Category Archives: Stress

February 24

The Neuroscience of Stress

Not to brag, but I would consider myself to be an expert in stress – not the study of it, but because of how often I’ve experienced it throughout my adult life (yay, grad school!). If you’re reading this article, I’m guessing you can think of a time when you’ve experienced stress, whether that’s cramming […]

December 09

Mal de Débarquement: The Science of Land Sickness

Recently I was lucky to spend seven days on a catamaran out at sea with a small group of (COVID-vaccinated) friends. We traveled around the Gulf of California, witnessing truly amazing sights like manta rays jumping out of the water, sea birds diving into the water, and turtles floating along in the swell. This was […]

December 31

Life After Death(?): From Strokes to Sci-Fi

Death is not a singular event, as implied when we refer to the “time of death” or “moment of death”. It is a relatively long, drawn out, active process: these terms merely simplify and provide a hard boundary. Not everything in the brain (or the rest of the body) dies at the same time, at […]

October 15

Meet Richard McCosh – A Researcher that Tackles the “Brainy” Side of Reproduction

Have you heard of Lonesome George? The tortoise? He was long known as the rarest creature in the world, because he was the last existing individual of the Pinta Island tortoise species in the Galapagos Islands before he died in 2012 [1]. The existence of every species on earth is dependent on successful reproduction. If […]

August 06

Racism and Birth Inequities, From Biology to Society

Image Credit: UNICEF Black mothers in the US are 3-4x more likely to die from pregnancy-related causes than white mothers (NPR/ProPublica).  In addition, 40.6% of Black births are preterm, compared to 33.1% of white births (CDC).  Compounding evidence suggests that the lived experience of racism in the US, rather than genetics, health behaviors (e.g. smoking), […]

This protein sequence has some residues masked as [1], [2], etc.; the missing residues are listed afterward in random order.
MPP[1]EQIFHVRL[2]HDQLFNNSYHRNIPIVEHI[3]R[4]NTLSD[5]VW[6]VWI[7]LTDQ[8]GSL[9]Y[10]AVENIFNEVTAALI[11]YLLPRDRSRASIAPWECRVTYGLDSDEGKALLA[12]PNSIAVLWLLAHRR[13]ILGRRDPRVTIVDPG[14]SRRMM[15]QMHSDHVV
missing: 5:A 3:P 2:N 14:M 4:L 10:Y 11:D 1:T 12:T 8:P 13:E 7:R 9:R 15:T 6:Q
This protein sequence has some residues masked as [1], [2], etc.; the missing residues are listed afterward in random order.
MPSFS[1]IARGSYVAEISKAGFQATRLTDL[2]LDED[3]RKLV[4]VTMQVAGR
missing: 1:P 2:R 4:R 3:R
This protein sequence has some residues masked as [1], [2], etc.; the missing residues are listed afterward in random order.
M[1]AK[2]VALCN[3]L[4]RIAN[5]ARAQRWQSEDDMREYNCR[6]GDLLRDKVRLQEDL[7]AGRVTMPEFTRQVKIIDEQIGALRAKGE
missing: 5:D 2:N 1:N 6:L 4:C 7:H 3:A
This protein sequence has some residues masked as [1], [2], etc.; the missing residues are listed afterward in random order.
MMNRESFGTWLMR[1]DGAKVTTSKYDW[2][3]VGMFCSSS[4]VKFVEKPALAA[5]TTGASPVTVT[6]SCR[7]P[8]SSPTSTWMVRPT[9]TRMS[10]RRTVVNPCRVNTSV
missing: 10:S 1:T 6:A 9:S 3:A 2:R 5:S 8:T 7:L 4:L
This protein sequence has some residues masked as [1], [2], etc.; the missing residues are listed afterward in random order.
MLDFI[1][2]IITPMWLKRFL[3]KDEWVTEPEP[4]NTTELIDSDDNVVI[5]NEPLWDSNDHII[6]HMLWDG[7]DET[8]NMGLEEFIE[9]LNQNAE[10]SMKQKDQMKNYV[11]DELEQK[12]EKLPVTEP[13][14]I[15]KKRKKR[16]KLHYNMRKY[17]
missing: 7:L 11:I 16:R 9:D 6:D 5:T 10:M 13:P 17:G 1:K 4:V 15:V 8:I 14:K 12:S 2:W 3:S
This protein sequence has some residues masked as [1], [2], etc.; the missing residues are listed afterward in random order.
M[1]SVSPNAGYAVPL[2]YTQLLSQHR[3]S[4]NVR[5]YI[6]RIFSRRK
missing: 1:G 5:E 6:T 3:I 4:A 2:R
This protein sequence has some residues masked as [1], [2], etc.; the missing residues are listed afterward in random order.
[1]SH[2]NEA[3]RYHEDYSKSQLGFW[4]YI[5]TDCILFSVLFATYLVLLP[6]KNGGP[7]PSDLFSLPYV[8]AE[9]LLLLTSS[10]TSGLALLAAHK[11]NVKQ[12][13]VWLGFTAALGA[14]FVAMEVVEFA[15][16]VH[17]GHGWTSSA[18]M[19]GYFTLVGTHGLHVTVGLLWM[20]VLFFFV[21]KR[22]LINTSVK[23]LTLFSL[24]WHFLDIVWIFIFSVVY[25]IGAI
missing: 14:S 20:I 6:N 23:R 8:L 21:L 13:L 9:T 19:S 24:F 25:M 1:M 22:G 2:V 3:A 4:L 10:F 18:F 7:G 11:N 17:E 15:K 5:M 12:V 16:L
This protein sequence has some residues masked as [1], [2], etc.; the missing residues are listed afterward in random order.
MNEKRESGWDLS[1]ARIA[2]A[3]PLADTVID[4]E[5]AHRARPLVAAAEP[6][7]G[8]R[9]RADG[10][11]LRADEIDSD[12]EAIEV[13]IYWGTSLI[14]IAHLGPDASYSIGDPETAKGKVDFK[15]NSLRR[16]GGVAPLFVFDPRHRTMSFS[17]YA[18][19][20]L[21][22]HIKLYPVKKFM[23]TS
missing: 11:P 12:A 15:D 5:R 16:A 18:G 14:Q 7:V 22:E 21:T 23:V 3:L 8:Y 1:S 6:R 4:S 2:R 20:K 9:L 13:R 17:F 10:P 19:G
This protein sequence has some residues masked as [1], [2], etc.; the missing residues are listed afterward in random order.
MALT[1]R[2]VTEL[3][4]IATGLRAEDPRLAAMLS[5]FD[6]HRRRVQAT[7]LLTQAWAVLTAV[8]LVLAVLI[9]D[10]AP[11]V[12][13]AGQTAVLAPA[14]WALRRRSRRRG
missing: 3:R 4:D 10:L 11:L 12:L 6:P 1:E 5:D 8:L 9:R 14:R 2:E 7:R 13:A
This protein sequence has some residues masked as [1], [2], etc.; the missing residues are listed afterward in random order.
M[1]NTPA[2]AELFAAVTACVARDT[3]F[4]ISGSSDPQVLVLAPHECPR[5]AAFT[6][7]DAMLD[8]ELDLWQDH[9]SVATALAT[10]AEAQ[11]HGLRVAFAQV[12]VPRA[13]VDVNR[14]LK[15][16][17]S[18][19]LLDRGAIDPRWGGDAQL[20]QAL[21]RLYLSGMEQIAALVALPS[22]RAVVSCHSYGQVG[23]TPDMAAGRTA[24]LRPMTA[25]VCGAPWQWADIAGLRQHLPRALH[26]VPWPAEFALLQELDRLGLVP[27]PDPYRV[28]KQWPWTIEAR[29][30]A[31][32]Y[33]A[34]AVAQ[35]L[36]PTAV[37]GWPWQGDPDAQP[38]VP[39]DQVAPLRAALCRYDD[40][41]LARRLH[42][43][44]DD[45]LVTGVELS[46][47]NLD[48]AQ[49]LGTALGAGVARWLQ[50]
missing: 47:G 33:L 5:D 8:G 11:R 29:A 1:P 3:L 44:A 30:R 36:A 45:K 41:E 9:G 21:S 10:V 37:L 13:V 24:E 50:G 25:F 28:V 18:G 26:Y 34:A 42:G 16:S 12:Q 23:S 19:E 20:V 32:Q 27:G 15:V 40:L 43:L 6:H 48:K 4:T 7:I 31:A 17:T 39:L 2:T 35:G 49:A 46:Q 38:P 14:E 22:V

April 02

Working With Distractions

Many of us are working from home to practice social distancing during the COVID-19 pandemic. Home contains distractions, including family members, chores, social media, and many other possible activities. All of us want to be the best worker/parent/person we can be, but managing different tasks and switching seamlessly between them is difficult. The ability you’re […]

January 09

Can we inherit family trauma?

The epigenetics behind “generational trauma” [En español] The 23 and Me craze has officially reached my family. Both of my parents were born in Poland so the results weren’t a complete surprise, but as we watched the site track generations of family history from a single spit sample, new questions came up. When my sisters […]

August 29

The Neuroscience of the Breath

The Neuroscience of the Breath Scientists search to uncover the mind-body connection   Mind-body practices, which stem from traditions originating in countries such as India, China, and Tibet, have become increasingly popular in Western society. These practices, which include yoga, meditation and tai chi, revolve around breathing techniques or pranayama- learning to control the breath […]

August 16

The Plastic Brain: Neurotransmitter Switching

What comes to mind when you think of the word “plastic”? For me, this word conjures images of water bottles and tupperware. So in my high school psychology class, when we were told that our brains are “plastic”, I was pretty confused. However, we soon learned that the word “plastic” can be used to describe […]

August 02

Snake Eyes: The Fear That Built Your Brain

Indiana Jones is a quintessential American hero, his fedora, satchel, and whip instantly recognizable around the world. He lives a double life, a scholarly professor of anthropology in public and a globetrotting treasure hunter in private. He defeats the Nazis and always gets the girl, displaying daring and fearlessness, with one notable exception. He has […]